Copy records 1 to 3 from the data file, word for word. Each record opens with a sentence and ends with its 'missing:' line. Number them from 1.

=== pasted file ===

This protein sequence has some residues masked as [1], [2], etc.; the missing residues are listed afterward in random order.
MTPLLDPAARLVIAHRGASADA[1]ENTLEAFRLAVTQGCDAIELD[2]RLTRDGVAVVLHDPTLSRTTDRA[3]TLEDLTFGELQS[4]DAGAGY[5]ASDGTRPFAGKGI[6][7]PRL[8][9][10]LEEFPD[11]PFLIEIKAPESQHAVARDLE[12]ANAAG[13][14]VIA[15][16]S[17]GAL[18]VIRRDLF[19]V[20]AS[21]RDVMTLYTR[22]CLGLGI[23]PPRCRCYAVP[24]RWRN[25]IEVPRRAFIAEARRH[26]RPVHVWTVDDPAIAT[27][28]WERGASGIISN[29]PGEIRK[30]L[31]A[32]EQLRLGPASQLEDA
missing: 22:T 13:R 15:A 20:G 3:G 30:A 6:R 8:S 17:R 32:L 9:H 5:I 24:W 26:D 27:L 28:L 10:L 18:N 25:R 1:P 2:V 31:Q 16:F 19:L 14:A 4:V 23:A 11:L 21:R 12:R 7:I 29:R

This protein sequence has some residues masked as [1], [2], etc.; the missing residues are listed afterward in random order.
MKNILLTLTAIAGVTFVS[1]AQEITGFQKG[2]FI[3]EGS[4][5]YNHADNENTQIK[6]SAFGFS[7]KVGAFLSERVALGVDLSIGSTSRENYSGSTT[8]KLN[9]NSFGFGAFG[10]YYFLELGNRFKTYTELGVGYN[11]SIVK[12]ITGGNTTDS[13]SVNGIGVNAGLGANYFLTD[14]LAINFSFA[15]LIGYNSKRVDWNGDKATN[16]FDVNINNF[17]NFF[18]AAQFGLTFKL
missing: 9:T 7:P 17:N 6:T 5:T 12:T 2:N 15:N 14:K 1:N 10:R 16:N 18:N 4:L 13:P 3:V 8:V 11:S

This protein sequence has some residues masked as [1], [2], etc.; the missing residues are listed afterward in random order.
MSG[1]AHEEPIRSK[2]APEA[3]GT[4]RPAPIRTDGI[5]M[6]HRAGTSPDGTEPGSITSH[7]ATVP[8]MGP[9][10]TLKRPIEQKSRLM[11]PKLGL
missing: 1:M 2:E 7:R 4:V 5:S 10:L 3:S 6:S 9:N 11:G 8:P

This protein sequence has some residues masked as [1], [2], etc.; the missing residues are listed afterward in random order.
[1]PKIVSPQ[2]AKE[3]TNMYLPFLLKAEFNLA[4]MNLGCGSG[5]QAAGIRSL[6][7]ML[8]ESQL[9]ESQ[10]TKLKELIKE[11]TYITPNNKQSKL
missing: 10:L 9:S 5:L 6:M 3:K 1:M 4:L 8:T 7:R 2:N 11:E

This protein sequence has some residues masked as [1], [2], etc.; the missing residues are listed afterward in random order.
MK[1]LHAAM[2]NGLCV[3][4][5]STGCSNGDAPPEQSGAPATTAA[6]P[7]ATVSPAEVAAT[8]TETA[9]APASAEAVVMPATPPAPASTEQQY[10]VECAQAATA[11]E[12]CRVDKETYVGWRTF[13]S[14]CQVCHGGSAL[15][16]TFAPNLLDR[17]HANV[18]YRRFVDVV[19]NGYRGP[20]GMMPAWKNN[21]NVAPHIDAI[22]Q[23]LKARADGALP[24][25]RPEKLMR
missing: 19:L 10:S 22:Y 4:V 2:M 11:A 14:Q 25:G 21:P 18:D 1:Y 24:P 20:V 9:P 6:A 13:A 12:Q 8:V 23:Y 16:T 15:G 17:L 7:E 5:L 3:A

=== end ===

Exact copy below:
This protein sequence has some residues masked as [1], [2], etc.; the missing residues are listed afterward in random order.
MTPLLDPAARLVIAHRGASADA[1]ENTLEAFRLAVTQGCDAIELD[2]RLTRDGVAVVLHDPTLSRTTDRA[3]TLEDLTFGELQS[4]DAGAGY[5]ASDGTRPFAGKGI[6][7]PRL[8][9][10]LEEFPD[11]PFLIEIKAPESQHAVARDLE[12]ANAAG[13][14]VIA[15][16]S[17]GAL[18]VIRRDLF[19]V[20]AS[21]RDVMTLYTR[22]CLGLGI[23]PPRCRCYAVP[24]RWRN[25]IEVPRRAFIAEARRH[26]RPVHVWTVDDPAIAT[27][28]WERGASGIISN[29]PGEIRK[30]L[31]A[32]EQLRLGPASQLEDA
missing: 22:T 13:R 15:A 20:G 3:G 30:A 6:R 8:S 17:R 32:L 9:H 5:I 24:W 26:D 27:L 28:L 10:L 18:N 25:R 1:P 2:V 31:Q 16:F 19:L 14:A 4:V 23:A 11:L 21:R 12:R 7:I 29:R

This protein sequence has some residues masked as [1], [2], etc.; the missing residues are listed afterward in random order.
MKNILLTLTAIAGVTFVS[1]AQEITGFQKG[2]FI[3]EGS[4][5]YNHADNENTQIK[6]SAFGFS[7]KVGAFLSERVALGVDLSIGSTSRENYSGSTT[8]KLN[9]NSFGFGAFG[10]YYFLELGNRFKTYTELGVGYN[11]SIVK[12]ITGGNTTDS[13]SVNGIGVNAGLGANYFLTD[14]LAINFSFA[15]LIGYNSKRVDWNGDKATN[16]FDVNINNF[17]NFF[18]AAQFGLTFKL
missing: 9:T 7:P 17:N 6:T 5:T 12:T 2:N 15:N 14:K 1:N 10:R 16:N 18:N 4:L 13:P 3:V 8:V 11:S

This protein sequence has some residues masked as [1], [2], etc.; the missing residues are listed afterward in random order.
MSG[1]AHEEPIRSK[2]APEA[3]GT[4]RPAPIRTDGI[5]M[6]HRAGTSPDGTEPGSITSH[7]ATVP[8]MGP[9][10]TLKRPIEQKSRLM[11]PKLGL
missing: 1:M 2:E 7:R 4:V 5:S 10:L 3:S 6:S 9:N 11:G 8:P